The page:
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Adelaide SA Chiropractor Neck Shoulder Pain

Tech Neck and Back /Shoulders

Have you ever taken a moment to look at your child’s posture as they use their phone or laptop? Seeing them slumped shoulders, rounded back and forward protruding neck, reclining in a chair or lying on their bed. Then at that moment telling them to “sit up straight.”

However, the effects of bad posture could impact kids beyond their teenage years.

Technology is everywhere and screen time has begun to play an increasing role in children’s lives — smartphones, tablets, laptops, video games, and now remote learning. Kids, especially teens, are using these devices more than ever. In fact, a recent survey found that 80% of 16 year old’s reported they’re online more than 2 hours per day.

It’s no surprise that neck pain from tech usage is a common complaint, as a forward positioned head puts additional strain on muscles and ligaments of the neck. Neck pain is just one of a variety of medical issues related to bad posture that may have a significant negative impact on health. It’s especially important to correct bad posture in children and teens as their bodies may, over time, adapt poor posture.

Health risks of prolonged bad posture include:

  • Neck, back and joint pain, as well as headaches, are common physical ailments resulting from bad posture.
  • Increased kyphosis, muscles and bones get used to being hunched over, leading to a rounded back and shoulders.
  • Slouching reduces lung capacity and depth of respiration, because the body isn’t getting the full amount of oxygen needed to function properly they may feel fatigued.
  • Long term changes to the spine can impact motor skills and affect balance.

What to do?

Thankfully most kid’s bodies are supple, flexible and strong, meaning it may just take some time to overcome their bad postural habits and return to normal.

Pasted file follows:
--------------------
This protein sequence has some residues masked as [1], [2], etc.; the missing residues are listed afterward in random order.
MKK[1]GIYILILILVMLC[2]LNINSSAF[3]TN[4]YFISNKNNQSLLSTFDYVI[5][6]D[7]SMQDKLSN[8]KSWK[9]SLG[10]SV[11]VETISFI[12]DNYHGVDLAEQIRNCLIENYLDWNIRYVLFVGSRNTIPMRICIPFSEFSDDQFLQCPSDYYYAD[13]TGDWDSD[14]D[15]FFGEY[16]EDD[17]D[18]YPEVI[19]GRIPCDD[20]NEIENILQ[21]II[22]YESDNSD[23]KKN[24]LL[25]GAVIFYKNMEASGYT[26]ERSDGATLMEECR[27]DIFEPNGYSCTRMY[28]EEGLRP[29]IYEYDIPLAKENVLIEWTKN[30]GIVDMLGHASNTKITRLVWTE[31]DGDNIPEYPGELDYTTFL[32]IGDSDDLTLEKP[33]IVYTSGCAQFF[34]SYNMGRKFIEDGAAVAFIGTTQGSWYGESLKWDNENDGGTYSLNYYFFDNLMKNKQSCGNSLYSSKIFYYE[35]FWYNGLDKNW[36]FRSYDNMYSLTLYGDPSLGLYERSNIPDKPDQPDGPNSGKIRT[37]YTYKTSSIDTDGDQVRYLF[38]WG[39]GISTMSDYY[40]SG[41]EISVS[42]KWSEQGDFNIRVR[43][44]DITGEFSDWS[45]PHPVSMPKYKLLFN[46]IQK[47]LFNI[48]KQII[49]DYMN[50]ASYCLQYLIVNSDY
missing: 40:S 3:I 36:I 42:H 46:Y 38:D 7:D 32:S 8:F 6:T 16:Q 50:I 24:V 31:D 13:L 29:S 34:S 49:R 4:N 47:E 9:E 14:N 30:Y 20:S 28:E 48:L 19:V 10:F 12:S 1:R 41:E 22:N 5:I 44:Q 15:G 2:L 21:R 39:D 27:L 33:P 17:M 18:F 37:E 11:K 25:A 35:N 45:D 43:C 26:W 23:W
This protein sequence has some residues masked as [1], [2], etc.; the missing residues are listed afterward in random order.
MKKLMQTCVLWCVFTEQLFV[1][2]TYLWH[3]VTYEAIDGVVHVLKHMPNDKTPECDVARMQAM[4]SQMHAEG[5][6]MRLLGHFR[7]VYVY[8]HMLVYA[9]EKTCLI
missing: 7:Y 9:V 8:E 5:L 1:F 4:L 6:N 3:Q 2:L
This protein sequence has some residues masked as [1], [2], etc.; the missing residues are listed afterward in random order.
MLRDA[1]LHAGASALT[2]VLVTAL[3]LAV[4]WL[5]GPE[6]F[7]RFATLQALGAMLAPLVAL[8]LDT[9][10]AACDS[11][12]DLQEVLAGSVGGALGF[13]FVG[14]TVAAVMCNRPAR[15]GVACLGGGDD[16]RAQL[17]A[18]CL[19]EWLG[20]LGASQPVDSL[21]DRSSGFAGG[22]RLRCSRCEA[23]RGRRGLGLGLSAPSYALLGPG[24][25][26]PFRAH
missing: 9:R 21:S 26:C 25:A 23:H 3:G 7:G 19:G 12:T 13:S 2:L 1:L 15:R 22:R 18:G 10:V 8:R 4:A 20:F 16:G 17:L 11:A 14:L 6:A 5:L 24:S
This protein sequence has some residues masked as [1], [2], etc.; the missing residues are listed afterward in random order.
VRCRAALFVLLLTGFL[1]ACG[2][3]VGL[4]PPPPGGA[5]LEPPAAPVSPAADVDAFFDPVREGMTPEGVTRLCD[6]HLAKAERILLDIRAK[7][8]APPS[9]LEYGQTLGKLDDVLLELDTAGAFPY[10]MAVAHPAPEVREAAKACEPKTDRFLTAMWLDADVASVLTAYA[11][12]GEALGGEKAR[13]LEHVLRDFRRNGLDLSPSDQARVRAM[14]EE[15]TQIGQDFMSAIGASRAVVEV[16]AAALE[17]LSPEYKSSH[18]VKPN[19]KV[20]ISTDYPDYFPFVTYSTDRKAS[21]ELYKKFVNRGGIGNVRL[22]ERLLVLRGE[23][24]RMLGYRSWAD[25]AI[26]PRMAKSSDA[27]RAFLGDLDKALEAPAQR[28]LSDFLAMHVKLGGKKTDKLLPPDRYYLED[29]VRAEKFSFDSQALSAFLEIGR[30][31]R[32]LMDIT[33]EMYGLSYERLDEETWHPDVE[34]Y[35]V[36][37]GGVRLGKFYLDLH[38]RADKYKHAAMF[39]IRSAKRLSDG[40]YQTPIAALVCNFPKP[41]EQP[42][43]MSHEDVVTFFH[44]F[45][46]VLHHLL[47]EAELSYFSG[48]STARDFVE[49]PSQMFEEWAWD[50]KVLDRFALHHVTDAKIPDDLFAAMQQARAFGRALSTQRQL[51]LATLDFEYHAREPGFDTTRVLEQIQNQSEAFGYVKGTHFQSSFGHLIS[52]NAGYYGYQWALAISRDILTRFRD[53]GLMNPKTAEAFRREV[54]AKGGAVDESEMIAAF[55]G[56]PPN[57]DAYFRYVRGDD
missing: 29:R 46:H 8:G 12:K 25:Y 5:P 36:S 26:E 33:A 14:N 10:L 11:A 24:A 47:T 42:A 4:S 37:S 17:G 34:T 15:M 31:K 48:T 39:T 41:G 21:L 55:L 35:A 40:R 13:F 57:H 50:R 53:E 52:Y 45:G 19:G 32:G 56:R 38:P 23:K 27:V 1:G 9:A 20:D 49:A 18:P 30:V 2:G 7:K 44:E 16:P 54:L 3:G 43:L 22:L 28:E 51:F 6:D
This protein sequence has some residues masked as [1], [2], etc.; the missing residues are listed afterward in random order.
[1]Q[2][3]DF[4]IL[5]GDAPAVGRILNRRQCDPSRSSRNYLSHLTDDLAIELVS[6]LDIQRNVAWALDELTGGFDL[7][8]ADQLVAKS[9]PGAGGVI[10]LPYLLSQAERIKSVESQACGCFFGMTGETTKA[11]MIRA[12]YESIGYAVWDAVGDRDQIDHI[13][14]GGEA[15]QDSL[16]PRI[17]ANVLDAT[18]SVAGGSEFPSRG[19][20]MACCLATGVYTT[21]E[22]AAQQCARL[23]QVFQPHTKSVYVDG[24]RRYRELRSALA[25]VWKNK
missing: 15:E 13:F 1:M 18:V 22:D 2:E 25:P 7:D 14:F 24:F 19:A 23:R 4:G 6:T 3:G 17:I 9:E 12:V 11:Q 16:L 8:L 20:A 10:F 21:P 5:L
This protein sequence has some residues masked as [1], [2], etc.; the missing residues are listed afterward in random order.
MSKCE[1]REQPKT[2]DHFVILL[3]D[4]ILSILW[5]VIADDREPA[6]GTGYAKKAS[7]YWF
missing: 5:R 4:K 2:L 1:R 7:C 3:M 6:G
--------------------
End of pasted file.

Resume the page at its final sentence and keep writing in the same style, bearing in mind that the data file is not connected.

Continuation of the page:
Call it out

Talk to your child or teen about correct posture while using tech devices. Taking a photo of them before and after, showing them the difference of how they look can be a powerful way to explain the difference.

Stand up

The use of a stand-up deck has been a revelation for many office workers, and so it can be for your kids. As your child or teen spends a lot of time on a laptop or tablet for e-learning, consider using a stand-up desk to reduce strain on their neck and back. If a stand-up desk isn’t an option, ensure the monitor, chair, and desk are set correctly to the height of your child. Eye level is a key point to reduce neck strain.

Rest break

Set a timer to remind your child to stand up every 20 to 30 minutes to stretch and exercise their neck and shoulders.

Turn off

Shut down the screens and engage in more active movement, go for a walk, run around and play.

Listen to your children

Kids tend not to complain about backpain, if your child is complaining of pain, especially in the neck, between the shoulder blades or in the arms, it may be indicative of a more significant health issue. This is something which should be taken seriously and a consultation with your health care provider should be made. Chiropractors are trained to evaluate your child’s spine and their posture. Depending on their findings your Chiropractor may include other health care professionals to help manage your child’s health care needs.